The moral imperative to live under a republican constitution guaranteeing the freedom and equality of each before the law is therefore universal, and the law guaranteeing this must be universal and the same for all. That means that only a world republican constitution can satisfy the categorical imperative and that the system of so-called sovereign nation-states is inherently immoral. You cannot morally or logically divide the world into a collection of territorially bound, militarized entities, each recognizing no enforceable laws above itself, and somehow at the same time that all are free and equal under the law. Each of us who accepts this system and fails to work to change it is morally culpable.  The moral imperative demands republican world government in which the nations become administrative units within an Earth Federation guaranteeing the freedom and equality of each before democratically legislated world law.

With respect to this principle, therefore, republican and democratic constitutions should be identical. As Jean-Jacques Rousseau pointed out, in accord with Kant, the law must form the “general will” of the people, which is not the same as the will of the majority. The general will is the universal moral reality created by the constitution guaranteeing the freedom and equality of each citizen before the law. The general will means that each citizen is an end in his or herself and that each is morally bound to the others and to the constitutional whole.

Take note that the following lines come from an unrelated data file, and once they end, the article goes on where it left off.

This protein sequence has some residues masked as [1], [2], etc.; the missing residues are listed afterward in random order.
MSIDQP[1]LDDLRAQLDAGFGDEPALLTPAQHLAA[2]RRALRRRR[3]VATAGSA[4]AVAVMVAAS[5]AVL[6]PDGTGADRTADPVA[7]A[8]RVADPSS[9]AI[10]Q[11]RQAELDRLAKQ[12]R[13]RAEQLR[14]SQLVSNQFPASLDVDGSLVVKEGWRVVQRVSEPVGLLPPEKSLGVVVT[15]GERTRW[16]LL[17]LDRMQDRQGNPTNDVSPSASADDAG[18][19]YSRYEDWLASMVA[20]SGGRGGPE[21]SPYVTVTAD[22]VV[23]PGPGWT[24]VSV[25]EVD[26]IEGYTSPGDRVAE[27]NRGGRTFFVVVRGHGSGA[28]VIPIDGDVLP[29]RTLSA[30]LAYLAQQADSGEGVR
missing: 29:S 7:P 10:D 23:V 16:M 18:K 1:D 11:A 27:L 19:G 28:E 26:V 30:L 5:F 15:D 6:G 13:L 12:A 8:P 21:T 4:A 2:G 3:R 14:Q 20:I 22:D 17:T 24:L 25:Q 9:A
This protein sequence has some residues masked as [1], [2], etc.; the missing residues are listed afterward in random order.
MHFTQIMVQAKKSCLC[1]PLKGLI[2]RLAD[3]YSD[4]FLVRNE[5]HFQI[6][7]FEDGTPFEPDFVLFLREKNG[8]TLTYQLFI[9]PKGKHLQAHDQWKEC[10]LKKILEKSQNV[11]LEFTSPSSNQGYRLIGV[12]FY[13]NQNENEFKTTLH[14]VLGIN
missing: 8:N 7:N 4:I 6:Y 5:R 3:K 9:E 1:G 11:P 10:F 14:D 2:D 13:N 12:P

“Eachness” is important to note here. World law must be over each individual human being, not over abstract entities called nation-states. To try to somehow “govern” abstract entities called nations rather than holding individuals accountable to the law, is to perpetuate the war-system. You cannot arrest and put a nation on trial. You can only go to war against it. The moral imperative that we treat each person on Earth as an end in him or herself, never merely as a means, requires that each person on Earth live in equality and freedom, constitutionally guaranteed, with every other person on Earth.  Kant’s moral ideal of the Kingdom of Ends in which all persons treat all other persons morally logically requires (presupposes) a republican or democratic world government guaranteeing the freedom and equality of each.

The Necessity of a World Human Rights System

Kant lived in a time when armies were fighting with swords and riding on horseback.  The greatness of his vision nevertheless understood the logical and moral difficulties of a world divided into autonomous, militarized nation-states recognizing no governing authority above themselves.  Since that time, we have seen two world wars fought by mechanized armies with industrial scale capacity for destroying human beings and their life support systems, as well as the development of horrendous weapons of mass destruction that have the potential to go beyond even industrial scale destruction to destroying the entire planetary ecosystem that makes human life possible on Earth.